1970 Chevrolet El Camino 454 SS
When Ford introduced the Ranchero in 1957, Chevrolet didn’t have anything similar. Since Chevy and Ford are two of the car industry’s biggest arch-rivals, the Bowtie company introduced the El Camino two years later, in 1959. Like the Ranchero, the El Camino was half car – half truck. They built it on an Impala chassis and it shared most of its design, interior components, and engines. Arguably better looking than the Ranchero, the El Camino didn`t have the same market success and eventually they downsized it to a mid-size platform.
At the end of the 60’s and muscle car madness, the El Camino got the proper firepower and one special trim level, called the SS. Chevy introduced the El Camino SS in 1967. It included a 396 V8 engine with 325 HP. That was plenty of power for a midsize compact truck, so it provided a serious level of performance.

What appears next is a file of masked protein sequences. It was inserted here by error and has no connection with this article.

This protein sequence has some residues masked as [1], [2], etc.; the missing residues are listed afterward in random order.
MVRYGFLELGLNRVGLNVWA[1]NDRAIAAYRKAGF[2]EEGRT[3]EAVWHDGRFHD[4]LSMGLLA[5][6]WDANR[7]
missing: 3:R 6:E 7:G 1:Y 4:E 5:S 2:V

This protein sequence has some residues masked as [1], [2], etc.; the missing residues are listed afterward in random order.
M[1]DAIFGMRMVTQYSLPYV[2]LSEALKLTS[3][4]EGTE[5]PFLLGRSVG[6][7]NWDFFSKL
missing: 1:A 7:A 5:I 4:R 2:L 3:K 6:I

However, the first rule of the muscle car culture is that bigger is always better. So, for 1970, the El Camino SS got its ultimate update with a brutal 454 V8 engine. The mighty 454 V8 LS6 was a 7.4-liter Chevrolet big block engine with an official rating of 450 HP. The engine delivered around 500 HP in real life. It was a fire-breathing beast and one of the best engines of the muscle car era.
The El Camino SS engine provided significant performance figures close to the best regular muscle cars of the day. The 0 to 60 mph time took just 5.0 seconds. The biggest problem was the lightweight rear end. This meant that hard launches off the line produced much wheel spinning and smoke. The El Camino SS 454 was one of the first vehicles people recognized as a collector models, so they became quite sought after and desirable. Today, finding a true El Camino SS 454 is hard and they are expensive, as well.